Chalk another discovery up to the Mars Phoenix Lander. Several months after finding water ice beneath the Martian soil, the NASA robot has now turned its gaze upward to the sky, and has observed a light snowfall over the polar region. Scientists said the discovery of snow on Mars was made by an instrument that shined a laser into clouds about two miles above the ground, revealing the presence of ice crystals. “Nothing like this has ever been seen on Mars,” said [scientist] Jim Whiteway [Los Angeles Times].
The ice crystals quickly vaporized as they fell through the atmosphere of Mars, but researchers say they’ll be watching during the next two months to see if the snow ever reaches the ground. Over the past few months, as the Martian winter has moved in, Phoenix has also observed frost, ground fog, and clouds of ice crystals.
In another recent experiment, Phoenix examined the composition of the Martian soil and confirmed the presence of calcium carbonates, common clays found in wet environments on Earth…. [T]he presence of carbonates suggests that water was a dominant force in Mars’s early chemistry [National Geographic News]. However, the Phoenix hasn’t yet succeeded in its search for the complex organic molecules that would indicate that the planet was once habitable for microbes.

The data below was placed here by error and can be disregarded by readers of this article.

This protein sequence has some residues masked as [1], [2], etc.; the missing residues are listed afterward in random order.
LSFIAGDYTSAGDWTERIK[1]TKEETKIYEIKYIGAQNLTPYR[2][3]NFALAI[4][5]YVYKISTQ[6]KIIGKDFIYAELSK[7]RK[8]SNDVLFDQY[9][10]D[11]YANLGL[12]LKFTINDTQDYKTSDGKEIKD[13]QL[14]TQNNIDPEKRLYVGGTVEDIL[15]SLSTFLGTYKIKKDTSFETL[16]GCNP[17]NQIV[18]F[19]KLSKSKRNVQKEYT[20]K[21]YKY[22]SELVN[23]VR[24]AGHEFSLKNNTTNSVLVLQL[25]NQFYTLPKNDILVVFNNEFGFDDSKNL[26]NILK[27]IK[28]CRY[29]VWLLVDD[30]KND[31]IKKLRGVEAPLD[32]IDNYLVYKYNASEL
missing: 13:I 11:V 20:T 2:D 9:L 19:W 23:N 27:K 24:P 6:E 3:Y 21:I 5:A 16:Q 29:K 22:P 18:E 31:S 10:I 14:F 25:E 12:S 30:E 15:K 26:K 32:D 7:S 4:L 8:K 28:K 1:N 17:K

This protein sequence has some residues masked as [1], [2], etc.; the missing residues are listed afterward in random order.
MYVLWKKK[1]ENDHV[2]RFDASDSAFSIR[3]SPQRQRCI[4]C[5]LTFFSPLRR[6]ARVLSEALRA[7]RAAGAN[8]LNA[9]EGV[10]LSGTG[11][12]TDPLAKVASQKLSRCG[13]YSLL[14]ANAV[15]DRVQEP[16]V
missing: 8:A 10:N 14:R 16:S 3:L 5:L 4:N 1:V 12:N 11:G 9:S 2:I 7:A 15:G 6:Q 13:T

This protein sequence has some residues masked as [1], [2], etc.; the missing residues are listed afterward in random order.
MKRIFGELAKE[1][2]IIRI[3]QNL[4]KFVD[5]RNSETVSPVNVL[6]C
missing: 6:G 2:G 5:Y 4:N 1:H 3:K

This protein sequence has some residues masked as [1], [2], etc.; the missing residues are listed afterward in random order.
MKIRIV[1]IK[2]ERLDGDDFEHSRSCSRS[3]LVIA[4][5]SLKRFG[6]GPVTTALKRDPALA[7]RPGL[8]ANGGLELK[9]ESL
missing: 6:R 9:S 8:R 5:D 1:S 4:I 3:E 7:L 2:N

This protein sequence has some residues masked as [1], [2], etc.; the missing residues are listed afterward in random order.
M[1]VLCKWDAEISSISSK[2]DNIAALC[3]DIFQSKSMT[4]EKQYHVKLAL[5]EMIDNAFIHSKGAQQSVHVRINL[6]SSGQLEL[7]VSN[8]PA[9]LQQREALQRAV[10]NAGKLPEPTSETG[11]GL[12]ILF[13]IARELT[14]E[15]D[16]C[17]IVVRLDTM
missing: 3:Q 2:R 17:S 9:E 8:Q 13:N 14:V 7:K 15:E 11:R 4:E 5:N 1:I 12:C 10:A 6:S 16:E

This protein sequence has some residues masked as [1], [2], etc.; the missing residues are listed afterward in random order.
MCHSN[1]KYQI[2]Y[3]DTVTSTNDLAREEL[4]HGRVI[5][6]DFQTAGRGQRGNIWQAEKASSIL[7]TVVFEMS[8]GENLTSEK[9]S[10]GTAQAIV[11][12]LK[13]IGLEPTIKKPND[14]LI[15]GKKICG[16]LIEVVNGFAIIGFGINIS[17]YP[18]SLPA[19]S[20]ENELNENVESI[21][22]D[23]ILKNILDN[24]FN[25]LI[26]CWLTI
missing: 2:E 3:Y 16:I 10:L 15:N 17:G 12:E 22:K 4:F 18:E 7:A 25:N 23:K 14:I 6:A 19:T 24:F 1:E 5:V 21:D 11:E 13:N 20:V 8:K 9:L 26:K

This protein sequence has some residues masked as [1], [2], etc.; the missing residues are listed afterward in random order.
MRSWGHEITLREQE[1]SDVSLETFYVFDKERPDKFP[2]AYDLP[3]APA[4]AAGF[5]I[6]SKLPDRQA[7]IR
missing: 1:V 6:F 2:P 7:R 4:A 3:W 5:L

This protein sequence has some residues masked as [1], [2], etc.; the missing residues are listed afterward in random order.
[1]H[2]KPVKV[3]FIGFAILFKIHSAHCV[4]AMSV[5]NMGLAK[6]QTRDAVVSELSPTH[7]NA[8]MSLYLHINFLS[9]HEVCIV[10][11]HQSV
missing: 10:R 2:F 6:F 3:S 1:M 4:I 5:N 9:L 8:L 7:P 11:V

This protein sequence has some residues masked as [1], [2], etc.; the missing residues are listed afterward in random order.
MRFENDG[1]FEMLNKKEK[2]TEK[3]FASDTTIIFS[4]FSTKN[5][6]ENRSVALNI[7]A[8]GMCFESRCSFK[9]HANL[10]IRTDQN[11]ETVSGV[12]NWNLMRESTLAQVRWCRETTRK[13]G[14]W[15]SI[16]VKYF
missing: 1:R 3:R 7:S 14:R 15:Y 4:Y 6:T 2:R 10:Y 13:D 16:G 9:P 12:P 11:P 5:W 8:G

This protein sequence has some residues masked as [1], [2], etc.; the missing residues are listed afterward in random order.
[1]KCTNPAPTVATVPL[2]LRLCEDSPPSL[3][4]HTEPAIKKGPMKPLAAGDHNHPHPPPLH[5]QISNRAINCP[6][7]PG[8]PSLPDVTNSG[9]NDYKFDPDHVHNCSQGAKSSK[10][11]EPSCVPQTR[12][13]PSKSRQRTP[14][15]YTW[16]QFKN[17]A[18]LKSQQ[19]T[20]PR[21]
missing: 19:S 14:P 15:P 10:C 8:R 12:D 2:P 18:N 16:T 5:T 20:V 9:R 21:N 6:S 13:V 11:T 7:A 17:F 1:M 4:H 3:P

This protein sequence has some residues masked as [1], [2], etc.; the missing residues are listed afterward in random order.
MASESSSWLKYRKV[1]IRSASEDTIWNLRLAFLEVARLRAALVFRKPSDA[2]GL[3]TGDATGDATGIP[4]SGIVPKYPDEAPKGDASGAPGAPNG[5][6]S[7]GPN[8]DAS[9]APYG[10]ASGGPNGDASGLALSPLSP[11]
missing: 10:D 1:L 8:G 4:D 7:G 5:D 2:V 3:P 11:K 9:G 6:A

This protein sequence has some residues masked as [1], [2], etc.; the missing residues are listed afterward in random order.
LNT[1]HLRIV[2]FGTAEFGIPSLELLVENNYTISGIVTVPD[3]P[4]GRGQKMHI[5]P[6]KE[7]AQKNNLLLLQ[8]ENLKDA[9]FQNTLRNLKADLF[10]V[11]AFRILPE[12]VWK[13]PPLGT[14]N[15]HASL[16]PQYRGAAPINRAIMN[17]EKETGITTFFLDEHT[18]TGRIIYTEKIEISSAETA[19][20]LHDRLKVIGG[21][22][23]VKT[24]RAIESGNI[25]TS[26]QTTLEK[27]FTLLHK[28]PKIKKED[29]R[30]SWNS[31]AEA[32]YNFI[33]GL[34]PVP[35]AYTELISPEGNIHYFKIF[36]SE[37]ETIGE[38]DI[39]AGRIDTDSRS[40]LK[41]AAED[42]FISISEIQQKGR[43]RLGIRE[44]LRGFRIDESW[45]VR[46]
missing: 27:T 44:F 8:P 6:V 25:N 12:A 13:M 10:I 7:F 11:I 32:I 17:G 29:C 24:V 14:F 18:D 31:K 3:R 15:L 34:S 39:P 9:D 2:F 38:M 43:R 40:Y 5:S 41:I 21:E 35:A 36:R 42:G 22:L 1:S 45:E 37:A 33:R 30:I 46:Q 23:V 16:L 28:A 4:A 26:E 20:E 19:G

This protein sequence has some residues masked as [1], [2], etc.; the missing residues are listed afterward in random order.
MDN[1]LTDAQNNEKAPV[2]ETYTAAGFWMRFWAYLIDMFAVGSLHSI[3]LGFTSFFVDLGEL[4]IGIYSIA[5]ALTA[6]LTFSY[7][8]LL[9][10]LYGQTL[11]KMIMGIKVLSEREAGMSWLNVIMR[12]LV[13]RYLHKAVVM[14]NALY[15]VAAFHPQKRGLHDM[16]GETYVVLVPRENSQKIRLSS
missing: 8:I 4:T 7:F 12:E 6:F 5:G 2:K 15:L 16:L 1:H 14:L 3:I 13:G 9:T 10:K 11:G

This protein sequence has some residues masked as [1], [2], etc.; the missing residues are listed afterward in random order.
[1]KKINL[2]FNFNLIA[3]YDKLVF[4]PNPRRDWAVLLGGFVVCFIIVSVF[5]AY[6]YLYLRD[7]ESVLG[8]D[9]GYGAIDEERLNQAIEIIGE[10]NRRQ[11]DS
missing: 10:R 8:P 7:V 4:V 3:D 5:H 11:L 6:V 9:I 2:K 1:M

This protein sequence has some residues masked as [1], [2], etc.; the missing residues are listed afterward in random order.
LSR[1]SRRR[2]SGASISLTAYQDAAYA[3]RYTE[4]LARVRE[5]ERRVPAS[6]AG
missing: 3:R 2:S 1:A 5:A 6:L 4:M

The Phoenix’s mission is now winding down. Before the end of October, [engineer Barry] Goldstein said, there won’t be enough power left to keep the lander’s robotic arm operating, so digging into the soil and scraping ice samples from beneath the soil will have to stop. By November, Phoenix will be standing rigidly in the pitch dark, and carbon dioxide in the atmosphere will encase it in ice like some otherworldly frozen mummy – at more than 150 degrees below zero Fahrenheit [San Francisco Chronicle]. While the Phoenix has a “Lazarus” program that will send a signal to Earth if its solar panels reactivate after the harsh winter, the lander’s engineers say the chance of a resurrection is extremely slim.
Image: NASA/JPL-Caltech/University of Arizona/Canadian Space Agency
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